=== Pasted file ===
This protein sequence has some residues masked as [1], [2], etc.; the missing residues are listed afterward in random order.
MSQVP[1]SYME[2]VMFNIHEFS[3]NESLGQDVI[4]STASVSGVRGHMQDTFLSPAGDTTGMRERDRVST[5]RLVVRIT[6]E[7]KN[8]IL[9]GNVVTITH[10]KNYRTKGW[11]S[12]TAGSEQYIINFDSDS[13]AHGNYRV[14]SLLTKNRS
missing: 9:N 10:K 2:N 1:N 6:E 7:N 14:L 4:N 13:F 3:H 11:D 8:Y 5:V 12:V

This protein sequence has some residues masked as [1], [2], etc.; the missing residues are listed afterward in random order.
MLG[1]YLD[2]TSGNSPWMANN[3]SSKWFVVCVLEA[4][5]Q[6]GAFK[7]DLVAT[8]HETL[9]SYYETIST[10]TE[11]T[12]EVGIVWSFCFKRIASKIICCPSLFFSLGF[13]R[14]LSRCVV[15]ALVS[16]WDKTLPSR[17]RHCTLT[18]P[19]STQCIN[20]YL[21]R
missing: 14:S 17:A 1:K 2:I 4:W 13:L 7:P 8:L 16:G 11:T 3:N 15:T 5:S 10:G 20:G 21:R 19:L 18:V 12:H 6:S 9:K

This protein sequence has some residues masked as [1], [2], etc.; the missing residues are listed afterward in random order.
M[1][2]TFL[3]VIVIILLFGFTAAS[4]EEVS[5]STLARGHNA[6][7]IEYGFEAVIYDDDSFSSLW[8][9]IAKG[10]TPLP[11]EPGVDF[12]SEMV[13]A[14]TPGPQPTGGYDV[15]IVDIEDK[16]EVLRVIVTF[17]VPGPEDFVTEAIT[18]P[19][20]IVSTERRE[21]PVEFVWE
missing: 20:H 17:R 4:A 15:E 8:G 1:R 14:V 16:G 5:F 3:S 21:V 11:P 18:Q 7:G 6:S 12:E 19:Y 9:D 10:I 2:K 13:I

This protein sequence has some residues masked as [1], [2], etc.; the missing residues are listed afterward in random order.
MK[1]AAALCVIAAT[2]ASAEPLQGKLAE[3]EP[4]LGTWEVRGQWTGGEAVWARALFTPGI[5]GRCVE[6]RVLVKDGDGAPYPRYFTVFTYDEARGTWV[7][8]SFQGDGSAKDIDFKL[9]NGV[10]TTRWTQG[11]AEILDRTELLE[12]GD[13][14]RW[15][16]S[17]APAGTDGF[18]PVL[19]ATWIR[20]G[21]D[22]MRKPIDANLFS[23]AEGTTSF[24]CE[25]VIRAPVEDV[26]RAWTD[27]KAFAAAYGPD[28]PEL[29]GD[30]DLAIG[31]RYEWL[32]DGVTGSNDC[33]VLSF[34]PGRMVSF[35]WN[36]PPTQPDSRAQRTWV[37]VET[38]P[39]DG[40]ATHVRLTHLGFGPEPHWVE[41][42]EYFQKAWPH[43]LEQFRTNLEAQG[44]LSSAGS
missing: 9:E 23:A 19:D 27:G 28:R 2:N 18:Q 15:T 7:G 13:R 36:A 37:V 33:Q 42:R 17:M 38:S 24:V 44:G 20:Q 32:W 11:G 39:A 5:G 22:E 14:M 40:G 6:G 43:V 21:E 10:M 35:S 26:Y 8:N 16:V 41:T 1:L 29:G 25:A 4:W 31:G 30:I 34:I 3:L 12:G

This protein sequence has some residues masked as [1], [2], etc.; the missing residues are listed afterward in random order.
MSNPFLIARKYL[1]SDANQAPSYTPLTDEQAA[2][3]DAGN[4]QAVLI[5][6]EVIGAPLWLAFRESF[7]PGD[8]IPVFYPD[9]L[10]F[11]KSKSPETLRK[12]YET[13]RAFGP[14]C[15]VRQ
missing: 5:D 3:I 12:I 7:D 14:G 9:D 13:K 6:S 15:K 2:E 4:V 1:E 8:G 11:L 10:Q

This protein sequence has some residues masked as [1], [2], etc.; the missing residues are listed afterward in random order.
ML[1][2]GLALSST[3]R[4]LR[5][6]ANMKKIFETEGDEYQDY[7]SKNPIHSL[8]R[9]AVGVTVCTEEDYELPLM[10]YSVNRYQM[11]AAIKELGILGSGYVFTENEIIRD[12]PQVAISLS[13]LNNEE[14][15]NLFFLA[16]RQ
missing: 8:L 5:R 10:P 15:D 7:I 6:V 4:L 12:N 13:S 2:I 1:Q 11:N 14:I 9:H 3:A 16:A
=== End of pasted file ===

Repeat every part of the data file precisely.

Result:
This protein sequence has some residues masked as [1], [2], etc.; the missing residues are listed afterward in random order.
MSQVP[1]SYME[2]VMFNIHEFS[3]NESLGQDVI[4]STASVSGVRGHMQDTFLSPAGDTTGMRERDRVST[5]RLVVRIT[6]E[7]KN[8]IL[9]GNVVTITH[10]KNYRTKGW[11]S[12]TAGSEQYIINFDSDS[13]AHGNYRV[14]SLLTKNRS
missing: 9:N 10:K 2:N 1:N 6:E 7:N 14:L 4:N 13:F 3:H 11:D 8:Y 5:V 12:V

This protein sequence has some residues masked as [1], [2], etc.; the missing residues are listed afterward in random order.
MLG[1]YLD[2]TSGNSPWMANN[3]SSKWFVVCVLEA[4][5]Q[6]GAFK[7]DLVAT[8]HETL[9]SYYETIST[10]TE[11]T[12]EVGIVWSFCFKRIASKIICCPSLFFSLGF[13]R[14]LSRCVV[15]ALVS[16]WDKTLPSR[17]RHCTLT[18]P[19]STQCIN[20]YL[21]R
missing: 14:S 17:A 1:K 2:I 4:W 13:L 7:P 8:L 16:G 11:T 3:N 15:T 5:S 10:G 20:G 21:R 19:L 18:V 12:H 6:S 9:K

This protein sequence has some residues masked as [1], [2], etc.; the missing residues are listed afterward in random order.
M[1][2]TFL[3]VIVIILLFGFTAAS[4]EEVS[5]STLARGHNA[6][7]IEYGFEAVIYDDDSFSSLW[8][9]IAKG[10]TPLP[11]EPGVDF[12]SEMV[13]A[14]TPGPQPTGGYDV[15]IVDIEDK[16]EVLRVIVTF[17]VPGPEDFVTEAIT[18]P[19][20]IVSTERRE[21]PVEFVWE
missing: 20:H 17:R 4:A 15:E 8:G 1:R 14:V 16:G 5:F 3:S 21:V 11:P 18:Q 7:G 6:S 12:E 19:Y 9:D 10:I 2:K 13:I

This protein sequence has some residues masked as [1], [2], etc.; the missing residues are listed afterward in random order.
MK[1]AAALCVIAAT[2]ASAEPLQGKLAE[3]EP[4]LGTWEVRGQWTGGEAVWARALFTPGI[5]GRCVE[6]RVLVKDGDGAPYPRYFTVFTYDEARGTWV[7][8]SFQGDGSAKDIDFKL[9]NGV[10]TTRWTQG[11]AEILDRTELLE[12]GD[13][14]RW[15][16]S[17]APAGTDGF[18]PVL[19]ATWIR[20]G[21]D[22]MRKPIDANLFS[23]AEGTTSF[24]CE[25]VIRAPVEDV[26]RAWTD[27]KAFAAAYGPD[28]PEL[29]GD[30]DLAIG[31]RYEWL[32]DGVTGSNDC[33]VLSF[34]PGRMVSF[35]WN[36]PPTQPDSRAQRTWV[37]VET[38]P[39]DG[40]ATHVRLTHLGFGPEPHWVE[41][42]EYFQKAWPH[43]LEQFRTNLEAQG[44]LSSAGS
missing: 9:E 23:A 19:D 27:G 28:R 2:N 18:Q 15:T 7:G 13:R 36:A 37:V 33:Q 42:R 17:M 38:S 24:V 44:G 20:Q 32:W 11:G 39:A 5:G 22:E 14:M 40:G 6:G 43:V 21:E 10:M 35:S 26:Y 8:N 16:V 41:T 1:L 29:G 25:A 4:W 31:G 30:I 34:I 3:L 12:G

This protein sequence has some residues masked as [1], [2], etc.; the missing residues are listed afterward in random order.
MSNPFLIARKYL[1]SDANQAPSYTPLTDEQAA[2][3]DAGN[4]QAVLI[5][6]EVIGAPLWLAFRESF[7]PGD[8]IPVFYPD[9]L[10]F[11]KSKSPETLRK[12]YET[13]RAFGP[14]C[15]VRQ
missing: 5:D 3:I 12:I 7:D 14:G 9:D 13:K 6:S 15:K 2:E 4:V 1:E 8:G 11:L 10:Q

This protein sequence has some residues masked as [1], [2], etc.; the missing residues are listed afterward in random order.
ML[1][2]GLALSST[3]R[4]LR[5][6]ANMKKIFETEGDEYQDY[7]SKNPIHSL[8]R[9]AVGVTVCTEEDYELPLM[10]YSVNRYQM[11]AAIKELGILGSGYVFTENEIIRD[12]PQVAISLS[13]LNNEE[14][15]NLFFLA[16]RQ
missing: 8:L 5:R 10:P 15:D 7:I 6:V 4:L 12:N 13:S 2:I 1:Q 11:N 14:I 9:H 3:A 16:A